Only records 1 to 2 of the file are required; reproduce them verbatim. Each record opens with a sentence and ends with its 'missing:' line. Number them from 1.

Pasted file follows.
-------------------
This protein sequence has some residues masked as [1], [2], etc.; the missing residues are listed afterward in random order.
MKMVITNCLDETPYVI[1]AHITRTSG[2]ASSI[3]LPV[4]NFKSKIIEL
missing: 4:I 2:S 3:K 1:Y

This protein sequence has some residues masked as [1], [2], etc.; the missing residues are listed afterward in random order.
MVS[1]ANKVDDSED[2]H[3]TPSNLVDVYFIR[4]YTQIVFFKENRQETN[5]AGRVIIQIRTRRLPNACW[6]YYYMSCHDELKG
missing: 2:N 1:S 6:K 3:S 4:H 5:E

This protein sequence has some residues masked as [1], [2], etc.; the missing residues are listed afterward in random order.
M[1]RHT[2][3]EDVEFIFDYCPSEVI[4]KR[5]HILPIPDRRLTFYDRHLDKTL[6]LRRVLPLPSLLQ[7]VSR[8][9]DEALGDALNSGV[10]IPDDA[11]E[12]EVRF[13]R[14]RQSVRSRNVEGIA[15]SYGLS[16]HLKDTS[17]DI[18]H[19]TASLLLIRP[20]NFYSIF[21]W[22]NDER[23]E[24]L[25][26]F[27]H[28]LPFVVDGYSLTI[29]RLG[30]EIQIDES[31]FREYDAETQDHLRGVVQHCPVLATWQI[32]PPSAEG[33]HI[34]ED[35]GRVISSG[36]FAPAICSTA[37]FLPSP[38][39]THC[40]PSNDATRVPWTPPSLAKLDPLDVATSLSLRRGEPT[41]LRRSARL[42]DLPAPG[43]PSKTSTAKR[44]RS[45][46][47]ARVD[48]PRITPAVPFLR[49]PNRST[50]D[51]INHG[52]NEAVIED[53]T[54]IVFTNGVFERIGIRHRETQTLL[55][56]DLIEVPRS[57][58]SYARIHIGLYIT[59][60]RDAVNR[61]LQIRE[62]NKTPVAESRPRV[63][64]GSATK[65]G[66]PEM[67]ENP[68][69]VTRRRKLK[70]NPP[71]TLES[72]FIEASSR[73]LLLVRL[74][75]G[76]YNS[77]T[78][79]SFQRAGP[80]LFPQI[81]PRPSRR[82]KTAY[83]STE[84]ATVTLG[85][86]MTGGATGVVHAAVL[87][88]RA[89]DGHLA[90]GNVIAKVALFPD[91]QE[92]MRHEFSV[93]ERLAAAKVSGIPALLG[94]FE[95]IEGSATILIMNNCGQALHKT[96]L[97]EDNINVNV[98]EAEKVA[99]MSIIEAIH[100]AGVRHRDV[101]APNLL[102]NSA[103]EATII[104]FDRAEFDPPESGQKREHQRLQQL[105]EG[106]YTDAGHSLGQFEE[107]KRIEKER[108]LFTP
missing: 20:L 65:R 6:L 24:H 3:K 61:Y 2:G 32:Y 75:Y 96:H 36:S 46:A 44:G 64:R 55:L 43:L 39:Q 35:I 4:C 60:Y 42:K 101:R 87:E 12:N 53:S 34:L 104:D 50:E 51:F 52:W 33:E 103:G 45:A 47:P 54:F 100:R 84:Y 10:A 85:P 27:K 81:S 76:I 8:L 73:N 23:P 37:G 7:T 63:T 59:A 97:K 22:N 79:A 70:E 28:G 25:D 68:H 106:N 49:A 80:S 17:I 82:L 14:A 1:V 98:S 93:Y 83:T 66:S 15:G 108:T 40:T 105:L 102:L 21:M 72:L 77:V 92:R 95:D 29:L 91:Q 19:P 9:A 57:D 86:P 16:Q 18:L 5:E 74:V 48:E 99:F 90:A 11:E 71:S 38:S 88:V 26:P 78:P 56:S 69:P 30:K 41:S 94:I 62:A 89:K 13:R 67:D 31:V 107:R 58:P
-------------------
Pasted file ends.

This protein sequence has some residues masked as [1], [2], etc.; the missing residues are listed afterward in random order.
MKMVITNCLDETPYVI[1]AHITRTSG[2]ASSI[3]LPV[4]NFKSKIIEL
missing: 4:I 2:S 3:K 1:Y

This protein sequence has some residues masked as [1], [2], etc.; the missing residues are listed afterward in random order.
MVS[1]ANKVDDSED[2]H[3]TPSNLVDVYFIR[4]YTQIVFFKENRQETN[5]AGRVIIQIRTRRLPNACW[6]YYYMSCHDELKG
missing: 2:N 1:S 6:K 3:S 4:H 5:E